Simple Gifts: A Pandemic Thanksgiving


I don’t know about the rest of you, but for me, 2020 has been a crash course in learning how to “park my preciosity.” Before the pandemic struck, I had lists of “deeply important” projects and priorities. Most of those “deeply important” things were, in reality, pretty transitory, and they stopped mattering the moment the world shut down. Stuff got really real. It has stayed really real. And I like the “really real” so much that I don’t ever want to go back to a world where frothy trendiness replaces substance.  

Thanksgiving has traditionally been a day of gratitude and a celebration of abundance. But this year, when we’ve been stripped of so much, I find I’m celebrating the abundance of the true, the fundamental, and the enormous “little” things that I’ve taken for granted in more prosperous times. 2020 has made me a lot less spoiled, and that’s a good thing; it has also reminded me to pay attention to, and be grateful for, everything, no matter how humble.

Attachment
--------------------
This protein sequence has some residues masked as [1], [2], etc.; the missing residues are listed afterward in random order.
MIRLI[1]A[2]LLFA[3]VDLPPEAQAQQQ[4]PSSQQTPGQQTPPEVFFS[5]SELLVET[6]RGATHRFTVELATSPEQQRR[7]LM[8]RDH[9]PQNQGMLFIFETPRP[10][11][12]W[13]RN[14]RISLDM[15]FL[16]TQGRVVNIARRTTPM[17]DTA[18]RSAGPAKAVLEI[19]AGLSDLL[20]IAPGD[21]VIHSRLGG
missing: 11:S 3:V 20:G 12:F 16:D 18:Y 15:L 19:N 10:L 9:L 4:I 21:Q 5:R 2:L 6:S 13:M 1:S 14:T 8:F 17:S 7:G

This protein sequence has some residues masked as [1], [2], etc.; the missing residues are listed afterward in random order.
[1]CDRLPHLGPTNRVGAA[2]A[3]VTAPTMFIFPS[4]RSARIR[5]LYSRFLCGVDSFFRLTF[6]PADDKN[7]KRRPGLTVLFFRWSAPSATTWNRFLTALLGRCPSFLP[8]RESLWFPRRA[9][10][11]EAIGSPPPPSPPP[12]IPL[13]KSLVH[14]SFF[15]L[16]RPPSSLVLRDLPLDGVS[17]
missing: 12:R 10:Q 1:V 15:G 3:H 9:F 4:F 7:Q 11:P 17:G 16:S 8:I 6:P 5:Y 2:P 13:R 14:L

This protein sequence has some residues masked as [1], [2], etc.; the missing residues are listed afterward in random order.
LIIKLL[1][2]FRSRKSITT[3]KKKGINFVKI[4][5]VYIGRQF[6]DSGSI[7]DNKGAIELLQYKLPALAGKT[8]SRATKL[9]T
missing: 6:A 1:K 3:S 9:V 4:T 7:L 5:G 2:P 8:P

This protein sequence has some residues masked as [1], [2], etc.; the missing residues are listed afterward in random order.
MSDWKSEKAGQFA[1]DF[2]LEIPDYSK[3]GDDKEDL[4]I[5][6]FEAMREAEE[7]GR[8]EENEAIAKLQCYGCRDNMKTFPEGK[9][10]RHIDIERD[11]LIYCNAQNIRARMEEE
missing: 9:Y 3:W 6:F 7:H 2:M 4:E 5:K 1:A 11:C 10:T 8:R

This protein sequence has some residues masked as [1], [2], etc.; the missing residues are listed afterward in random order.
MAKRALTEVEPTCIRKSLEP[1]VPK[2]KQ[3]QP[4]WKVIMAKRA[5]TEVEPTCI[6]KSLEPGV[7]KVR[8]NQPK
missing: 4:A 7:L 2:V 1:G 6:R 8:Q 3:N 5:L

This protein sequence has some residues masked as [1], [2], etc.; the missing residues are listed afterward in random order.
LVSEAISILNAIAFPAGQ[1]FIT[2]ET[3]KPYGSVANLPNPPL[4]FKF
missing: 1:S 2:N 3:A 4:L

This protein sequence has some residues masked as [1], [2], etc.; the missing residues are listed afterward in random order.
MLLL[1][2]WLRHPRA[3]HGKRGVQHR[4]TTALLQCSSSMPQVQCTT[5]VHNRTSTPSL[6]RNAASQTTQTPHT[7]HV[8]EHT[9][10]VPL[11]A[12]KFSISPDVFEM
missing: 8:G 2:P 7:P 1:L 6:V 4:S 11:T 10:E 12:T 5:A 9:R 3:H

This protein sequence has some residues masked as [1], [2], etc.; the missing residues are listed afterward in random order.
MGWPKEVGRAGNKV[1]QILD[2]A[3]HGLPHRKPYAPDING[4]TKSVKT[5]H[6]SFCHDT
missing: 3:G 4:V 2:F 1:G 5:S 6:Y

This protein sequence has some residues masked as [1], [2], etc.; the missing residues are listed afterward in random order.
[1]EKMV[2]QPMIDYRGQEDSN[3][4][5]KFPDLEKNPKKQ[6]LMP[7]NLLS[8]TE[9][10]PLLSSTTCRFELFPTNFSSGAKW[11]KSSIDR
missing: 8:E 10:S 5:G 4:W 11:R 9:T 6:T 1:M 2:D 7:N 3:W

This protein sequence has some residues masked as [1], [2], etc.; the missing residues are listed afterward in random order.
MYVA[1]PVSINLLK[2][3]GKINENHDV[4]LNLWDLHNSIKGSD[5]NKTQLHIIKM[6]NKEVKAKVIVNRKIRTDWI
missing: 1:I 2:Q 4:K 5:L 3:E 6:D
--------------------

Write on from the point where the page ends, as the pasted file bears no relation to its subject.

My family, friends, and my health top my list—a list made even more poignant because, as of this writing, we’re all still here, even the two elderly relatives who contracted and recovered from Covid-19.  

I’m grateful for material comforts: a warm home, comfortable clothing, and the beauty of my favorite things around me.  

I’m grateful for the technology that allows me to stay in touch with everyone and provides me with information and entertainment.  

I’m grateful for good food, great wine, and that I’m one of those weird people for whom cooking is an enjoyable hobby.  

I’m grateful for delivery services and online ordering. Seriously. Can you imagine going through 2020 without it? Neither can I. 

I’m grateful for televised sports. When the news is unrelentingly bleak, and politics bitter and shrill, I’ve been able to shut it all out by losing myself in a baseball or football game.

I’m grateful that I live in a place where I can walk every day—a place with enough natural beauty that I’m charmed by it every time I leave the house.  

I’m grateful for all my former yoga, meditation, and spiritual teachers—their wisdom has enriched my life every single day.

I’m grateful for music, for the ability to bring it to life every day when I sit down to play, and for the timeless solace offered by masterpieces from every era.  

From my (socially distanced) home to yours, Happy Thanksgiving.  May you find your own simple pleasures this holiday season. 


Susan Todd said…
This is beautiful, Rhonda. I am grateful to have met you, to have learned from you, and that you are still spreading joy and beauty in our world.
Rhonda Rizzo said…
Susan, thank YOU for your friendship and for how you exemplify joy--in teaching and in life. Happy Thanksgiving.